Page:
"Girls on Top" at Muse is exactly what you'd think: An all-female DJ crew takes turns on the decks on the venue's top floor, while some of Baltimore and D.C.'s finest house and club DJs keep dancers grooving on the first and second levels. The local ladies include Ca$$idy and Fabiana (listen) of the electro-heavy Garutachi parties at the Rock and Roll Hotel, and Decibelle (listen), who has spun at a couple of parties at Jimmy Valentine's Lonely Hearts Club. Joining them is Baltimore's Emily Rabbit (listen), who DJs with the heavily hyped electro-rap group Spank Rock and at the hip Charm City dance night TaxLo and runs her own nights of post-punk and disco. Meanwhile, the first floor features DJ Spen (listen) and Baltimore legend Teddy Douglas (listen), whose sweet-and-funky disco and house tunes have made him a favorite. The meat in the middle of this sandwich is Scottie B (listen), the godfather of the relentlessly pumping dance music known as Baltimore Club, and the founder of Unruly Records, which is home to most of the scene's heavy hitters. Alongside him is Australian DJ Anna Lunoe (listen), whose crunk/electro/baile funk sets have garnered her slots supporting Daft Punk, Chromeo and Lil' John. (Yeah, it's like that.) Throw in an open bar on Remy Martin drinks until 11 p.m. and a $10 cover when you RSVP to Girls on Top and it's hard to see how the night could get better.

Friday's forecast looks great (we say, knocking on wood) so what better to do after work than relax with a glass of white wine in the gardens of the French Embassy and dance to Tarace Boulba? The 30-member brass band plays some of the most ecstatic, upbeat rhythms you'll ever hear, something that sounds like the offspring of James Brown, Femi Kuti, Tito Puente and Illinois Jacquet. Try to listen to some MP3s without tapping your foot or shimmying in your chair. Admission is free, and drinks will cost you a couple bucks each. (You can't bring your own food or drink to picnic.) Gates open at 6:30.

St. Vincent (listen) -- a k a angel-voiced multi-instrumentalist Annie Clark -- is going to be famous someday. Well, famous enough that one day in a few years your mom will come up to you and say, "Hey honey, I heard a really interesting piece on NPR today about this St. Vincent and they played some of her songs and they were just gorgeous! Then it said she was playing at Strathmore and I thought we should go!" So while it's always nice to take Mom to a show that you'll both enjoy, this is your chance to see Clark while she still plays in rock clubs. That's not necessarily where she belongs: since her immaculately constructed songs are like mini-symphonies, she'll make that Andrew Bird-esque leap to concert halls soon enough. She's been featured in the New Yorker, the New York Times and -- yeah, we're hip, too -- the Sunday Washington Post. So savor her being small time while you can and catch her at the Black Cat.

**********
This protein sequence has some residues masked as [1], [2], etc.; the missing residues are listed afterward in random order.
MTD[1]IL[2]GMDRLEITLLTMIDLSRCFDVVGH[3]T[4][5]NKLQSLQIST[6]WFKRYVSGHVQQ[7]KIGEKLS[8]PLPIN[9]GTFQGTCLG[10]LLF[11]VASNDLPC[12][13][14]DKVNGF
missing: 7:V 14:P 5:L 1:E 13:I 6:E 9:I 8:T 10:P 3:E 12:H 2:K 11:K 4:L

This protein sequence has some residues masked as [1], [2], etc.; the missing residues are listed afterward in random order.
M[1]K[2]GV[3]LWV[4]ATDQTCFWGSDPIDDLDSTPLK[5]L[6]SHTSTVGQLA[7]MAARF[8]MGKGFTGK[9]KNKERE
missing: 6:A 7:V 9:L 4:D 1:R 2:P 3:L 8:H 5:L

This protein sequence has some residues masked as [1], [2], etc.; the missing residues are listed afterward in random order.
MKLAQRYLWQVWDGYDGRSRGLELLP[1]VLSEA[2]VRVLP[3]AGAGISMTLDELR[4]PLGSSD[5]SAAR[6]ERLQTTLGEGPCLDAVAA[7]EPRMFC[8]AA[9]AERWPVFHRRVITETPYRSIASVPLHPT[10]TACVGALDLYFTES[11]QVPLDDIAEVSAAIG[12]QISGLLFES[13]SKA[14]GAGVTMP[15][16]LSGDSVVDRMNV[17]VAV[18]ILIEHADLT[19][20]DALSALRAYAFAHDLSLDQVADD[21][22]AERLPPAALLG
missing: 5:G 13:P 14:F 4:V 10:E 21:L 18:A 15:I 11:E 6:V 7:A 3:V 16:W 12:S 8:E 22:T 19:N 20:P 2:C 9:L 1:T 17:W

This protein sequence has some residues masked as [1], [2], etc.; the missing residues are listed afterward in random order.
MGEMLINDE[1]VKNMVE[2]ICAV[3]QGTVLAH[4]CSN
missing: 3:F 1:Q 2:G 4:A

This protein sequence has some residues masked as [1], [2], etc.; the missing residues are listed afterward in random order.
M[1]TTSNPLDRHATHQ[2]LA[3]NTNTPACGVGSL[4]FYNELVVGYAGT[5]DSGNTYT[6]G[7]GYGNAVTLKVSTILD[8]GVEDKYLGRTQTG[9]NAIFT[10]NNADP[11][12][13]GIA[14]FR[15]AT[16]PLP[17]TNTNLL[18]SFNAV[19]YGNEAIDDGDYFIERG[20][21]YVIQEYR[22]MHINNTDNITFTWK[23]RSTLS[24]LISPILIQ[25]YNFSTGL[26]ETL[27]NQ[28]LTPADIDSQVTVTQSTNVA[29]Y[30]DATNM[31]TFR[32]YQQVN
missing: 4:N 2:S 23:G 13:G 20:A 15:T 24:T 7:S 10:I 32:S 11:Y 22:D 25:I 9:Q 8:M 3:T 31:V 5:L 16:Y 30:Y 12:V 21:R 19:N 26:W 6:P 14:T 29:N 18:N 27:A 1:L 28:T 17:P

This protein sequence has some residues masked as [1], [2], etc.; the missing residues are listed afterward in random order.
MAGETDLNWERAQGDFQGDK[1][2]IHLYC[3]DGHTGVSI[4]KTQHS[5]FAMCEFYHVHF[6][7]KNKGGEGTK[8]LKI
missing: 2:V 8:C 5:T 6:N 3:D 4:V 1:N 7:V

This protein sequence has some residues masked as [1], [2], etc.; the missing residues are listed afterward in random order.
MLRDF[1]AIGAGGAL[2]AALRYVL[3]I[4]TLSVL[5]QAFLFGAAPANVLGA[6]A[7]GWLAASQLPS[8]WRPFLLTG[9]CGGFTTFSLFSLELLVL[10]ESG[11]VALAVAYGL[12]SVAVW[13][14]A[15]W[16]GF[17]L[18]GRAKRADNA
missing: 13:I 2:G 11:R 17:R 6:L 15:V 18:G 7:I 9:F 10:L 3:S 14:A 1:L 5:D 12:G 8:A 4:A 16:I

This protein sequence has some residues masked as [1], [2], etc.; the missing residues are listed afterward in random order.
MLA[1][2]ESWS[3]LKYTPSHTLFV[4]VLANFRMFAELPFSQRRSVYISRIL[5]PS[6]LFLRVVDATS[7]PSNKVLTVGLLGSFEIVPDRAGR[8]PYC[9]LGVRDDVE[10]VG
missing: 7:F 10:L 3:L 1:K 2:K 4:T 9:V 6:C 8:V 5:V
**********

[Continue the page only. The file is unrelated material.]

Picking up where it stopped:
Saturday, May 23
Earlier this month, Puerto Rican reggaeton singer Tito El Bambino (listen) hit the top of Billboard's Hot Latin Songs chart with his poppy new single "El Amor." A few days later, the album "El Patrón" hit number one on the Top Latin Album chart. Perfect time, then, for him to visit D.C. -- except he's not going to be in the city, exactly. Instead, he'll be performing at the Star Total Lounge and Ballroom in Annandale. (Where? Exactly.) Forget about the venue for a minute, because "El Patrón," which fuses reggaeton, radio-friendly ballads and a touch of hip-hop, marks Tito El Bambino as an artist to watch. Tickets are $30 from the Primo Productions Web Site, and we'd advise ordering them in advance -- we have a feeling there will be lines.

Mustafa Akbar (listen) is one of the most famous doormen in town, thanks to his position as the arbiter of who gets into Eighteenth Street Lounge on weekends. But the tall, dreadlocked Akbar should be better known as a singer than a roadblock. His soulful croon has graced tracks by local electro-funk artists Thunderball and the Fort Knox Five, and Akbar has led his band, Mustafa Akbar and Chosen, onto stages like the 9:30 club and the Black Cat. His new CD, "That Day," finds him in a reflective mood: the funky title track is a love song with a James Ingram vibe. Check out a live performance at the album release party at -- where else? -- Eighteenth Street Lounge. Arrive on the early side if you want to make sure you get in.

So you have a taste for hip-hop and you want to dance, but you're looking for more than today's collection of No Child Left Behind rappers (the various permutations of Youngs, Yungs and Lils). You can still dig a good, ignorant club hit, but you'd prefer that it's not the only hue in your party palette, and you don't want to wear slacks and hard shoes to earn the privilege of such a mix. Where should you go? Usually, we'd say there aren't many options, but DJ Cam Jus (listen) steps into this void tonight with the launch of his Primo party at Selam. There's no bottle service at Selam. You'll only get hit for $4 at the door and you can even dodge that if you arrive before 11:30 p.m. Expect uptempo club music that connects nicely with hip-hop you can dance to, including dancehall, go-go and R&B.